[swift-evolution] [swift-evolution-announce] [Review] SE-0105: Removing Where Clauses from For-In Loops
erica at ericasadun.com
Thu Jun 23 12:25:54 CDT 2016
> On Jun 23, 2016, at 7:42 AM, Ryan Lovelett via swift-evolution <swift-evolution at swift.org> wrote:
>> Is the problem being addressed significant enough to warrant a change to Swift?
> No. In fact, I think that even the proposal itself says as much. The
> proposal indicates it means to deprecate an available coding style. It
> seems to me, as much as is practicable, style changes should be enforced
> by something other than the Swift compiler.
I in no way intended the proposal to "say as much".
As syntactic sugar, the filtering syntax is
rarely used in published deployed code,
hard to discover (although I like others have taught it to promote its visibility),
elevates one style (continue if false) above others (continue if false, break if true, break if false), which are not expressible using similar shorthand,
introduces a fluent style that discourages design comments at the point of use,
can be difficult to breakpoint during debugging.
I think these are significant issues.
The recommended alternative (using a separate guard) addresses all these points: better commenting, better breakpointing and debugging, and fully covers the domain of filtering and early exiting. If chaining is desired, using filter and prefix(while:) address all conditions, allow better commenting, etc, and are more self-documenting.
> On Jun 23, 2016, at 9:07 AM, Tony Allevato via swift-evolution <swift-evolution at swift.org> wrote:
> The fact that some users may be confused by this terminology is not a reason to remove it from the language. Some users will be confused by many concepts in programming languages. If that means this is considered an "advanced" feature, so be it. We should be able to have a language that has both basic features and advanced features, and when a new developer comes across a feature they don't understand, they learn it, and then they know it. This is not an insurmountable problem.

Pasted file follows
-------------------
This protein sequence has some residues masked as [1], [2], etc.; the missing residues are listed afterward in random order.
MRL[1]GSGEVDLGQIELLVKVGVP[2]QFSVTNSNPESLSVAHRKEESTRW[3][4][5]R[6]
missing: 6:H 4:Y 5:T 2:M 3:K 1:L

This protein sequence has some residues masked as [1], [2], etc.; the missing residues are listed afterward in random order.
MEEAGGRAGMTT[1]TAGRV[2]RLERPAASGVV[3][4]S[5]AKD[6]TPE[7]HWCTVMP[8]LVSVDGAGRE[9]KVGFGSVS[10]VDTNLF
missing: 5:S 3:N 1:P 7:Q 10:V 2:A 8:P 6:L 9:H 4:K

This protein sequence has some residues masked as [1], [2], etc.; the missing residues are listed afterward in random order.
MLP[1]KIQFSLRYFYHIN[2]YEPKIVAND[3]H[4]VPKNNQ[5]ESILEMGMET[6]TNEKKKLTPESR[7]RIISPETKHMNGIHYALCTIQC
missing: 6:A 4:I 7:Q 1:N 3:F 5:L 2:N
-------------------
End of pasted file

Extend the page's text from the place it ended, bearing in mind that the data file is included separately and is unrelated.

For the advanced user, filter and prefix are more customizable and provide greater coverage of cases involving fine control over sequences.
> On Jun 23, 2016, at 3:02 AM, Jonathan Hull via swift-evolution <swift-evolution at swift.org> wrote:
> I just taught this to a class of newbies last week and exactly zero of them had trouble with it. I told my TA that we were debating removing it, and he was horrified. “It is one of the best features of Swift!” he said. I agree. It is one of the things which gives Swift character and makes it fun.
I have also taught this construct, which is always a counterpoint to discoverability issues.
If you step back and ask: "If this feature were not in the language already, would it be added?", we would have to discuss why "positive filtering" should be prioritized as it is and if we include it, what syntax would least confuse users encountering it for the first time. Surrounded as I am by learner-developers, I recognize that this is a real stumbling block -- no matter how ubiquitous it is in SQL, for example -- and have provided examples of both new and experienced developers being confused.
For any feature to be included, it should provide measurable benefits, fix a real problem, be named well, be discoverable, and provide non-trivial utility. I think "where", while convenient for a very narrow case of use, fails these tests.
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